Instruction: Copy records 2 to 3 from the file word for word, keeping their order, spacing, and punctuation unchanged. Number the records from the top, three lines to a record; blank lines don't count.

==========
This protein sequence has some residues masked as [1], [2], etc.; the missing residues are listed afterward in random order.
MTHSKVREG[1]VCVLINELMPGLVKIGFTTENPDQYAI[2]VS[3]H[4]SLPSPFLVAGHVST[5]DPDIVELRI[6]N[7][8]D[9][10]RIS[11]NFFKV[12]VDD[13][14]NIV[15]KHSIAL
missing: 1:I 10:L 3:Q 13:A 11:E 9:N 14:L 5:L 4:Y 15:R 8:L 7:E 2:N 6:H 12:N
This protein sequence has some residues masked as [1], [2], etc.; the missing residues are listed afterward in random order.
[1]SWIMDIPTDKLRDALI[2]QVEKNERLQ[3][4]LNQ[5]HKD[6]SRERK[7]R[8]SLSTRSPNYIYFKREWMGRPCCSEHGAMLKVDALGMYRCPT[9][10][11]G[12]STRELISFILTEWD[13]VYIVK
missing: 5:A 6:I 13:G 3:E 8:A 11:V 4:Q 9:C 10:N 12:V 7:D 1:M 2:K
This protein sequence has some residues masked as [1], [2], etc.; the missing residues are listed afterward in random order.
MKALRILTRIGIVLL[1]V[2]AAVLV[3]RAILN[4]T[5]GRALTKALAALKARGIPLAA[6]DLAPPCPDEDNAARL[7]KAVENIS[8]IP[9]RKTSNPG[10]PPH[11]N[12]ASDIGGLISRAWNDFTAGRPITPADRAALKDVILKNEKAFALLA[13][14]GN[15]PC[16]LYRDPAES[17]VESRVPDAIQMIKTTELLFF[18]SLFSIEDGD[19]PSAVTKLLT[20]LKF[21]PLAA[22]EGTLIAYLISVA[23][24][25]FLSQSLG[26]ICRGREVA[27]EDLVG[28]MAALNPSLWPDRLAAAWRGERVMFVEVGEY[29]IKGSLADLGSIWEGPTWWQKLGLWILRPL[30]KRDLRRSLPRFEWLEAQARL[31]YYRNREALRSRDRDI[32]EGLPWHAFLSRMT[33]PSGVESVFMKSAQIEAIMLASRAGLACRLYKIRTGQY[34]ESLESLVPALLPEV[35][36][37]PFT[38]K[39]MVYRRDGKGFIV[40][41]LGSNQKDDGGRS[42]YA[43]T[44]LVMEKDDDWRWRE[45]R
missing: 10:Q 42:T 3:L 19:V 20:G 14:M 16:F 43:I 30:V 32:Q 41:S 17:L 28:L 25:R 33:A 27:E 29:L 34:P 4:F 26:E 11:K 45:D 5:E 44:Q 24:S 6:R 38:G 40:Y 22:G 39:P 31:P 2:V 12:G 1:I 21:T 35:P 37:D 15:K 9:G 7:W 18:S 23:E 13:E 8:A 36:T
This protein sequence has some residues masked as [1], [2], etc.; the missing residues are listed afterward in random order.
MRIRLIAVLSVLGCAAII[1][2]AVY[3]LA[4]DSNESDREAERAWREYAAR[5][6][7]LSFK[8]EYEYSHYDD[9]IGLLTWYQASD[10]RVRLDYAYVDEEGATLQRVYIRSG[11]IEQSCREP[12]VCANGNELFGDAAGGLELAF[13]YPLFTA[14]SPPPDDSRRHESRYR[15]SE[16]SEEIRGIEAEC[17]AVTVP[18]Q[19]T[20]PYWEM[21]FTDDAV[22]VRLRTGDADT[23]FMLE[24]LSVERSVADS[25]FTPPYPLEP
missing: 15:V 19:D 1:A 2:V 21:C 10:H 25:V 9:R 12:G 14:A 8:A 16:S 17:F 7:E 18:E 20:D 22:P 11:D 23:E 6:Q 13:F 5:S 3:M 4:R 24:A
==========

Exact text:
This protein sequence has some residues masked as [1], [2], etc.; the missing residues are listed afterward in random order.
[1]SWIMDIPTDKLRDALI[2]QVEKNERLQ[3][4]LNQ[5]HKD[6]SRERK[7]R[8]SLSTRSPNYIYFKREWMGRPCCSEHGAMLKVDALGMYRCPT[9][10][11]G[12]STRELISFILTEWD[13]VYIVK
missing: 5:A 6:I 13:G 3:E 8:A 11:V 4:Q 9:C 10:N 12:V 7:D 1:M 2:K
This protein sequence has some residues masked as [1], [2], etc.; the missing residues are listed afterward in random order.
MKALRILTRIGIVLL[1]V[2]AAVLV[3]RAILN[4]T[5]GRALTKALAALKARGIPLAA[6]DLAPPCPDEDNAARL[7]KAVENIS[8]IP[9]RKTSNPG[10]PPH[11]N[12]ASDIGGLISRAWNDFTAGRPITPADRAALKDVILKNEKAFALLA[13][14]GN[15]PC[16]LYRDPAES[17]VESRVPDAIQMIKTTELLFF[18]SLFSIEDGD[19]PSAVTKLLT[20]LKF[21]PLAA[22]EGTLIAYLISVA[23][24][25]FLSQSLG[26]ICRGREVA[27]EDLVG[28]MAALNPSLWPDRLAAAWRGERVMFVEVGEY[29]IKGSLADLGSIWEGPTWWQKLGLWILRPL[30]KRDLRRSLPRFEWLEAQARL[31]YYRNREALRSRDRDI[32]EGLPWHAFLSRMT[33]PSGVESVFMKSAQIEAIMLASRAGLACRLYKIRTGQY[34]ESLESLVPALLPEV[35][36][37]PFT[38]K[39]MVYRRDGKGFIV[40][41]LGSNQKDDGGRS[42]YA[43]T[44]LVMEKDDDWRWRE[45]R
missing: 10:Q 42:T 3:L 19:V 20:G 14:M 16:F 43:I 30:V 32:Q 41:S 17:L 28:L 25:R 33:A 27:E 29:L 34:P 4:F 26:E 11:K 45:D 5:E 44:Q 24:S 6:R 38:G 40:Y 22:G 39:P 31:P 2:V 12:G 1:I 21:T 35:P 37:D 15:K 9:G 7:W 18:S 23:E 13:E 8:A 36:T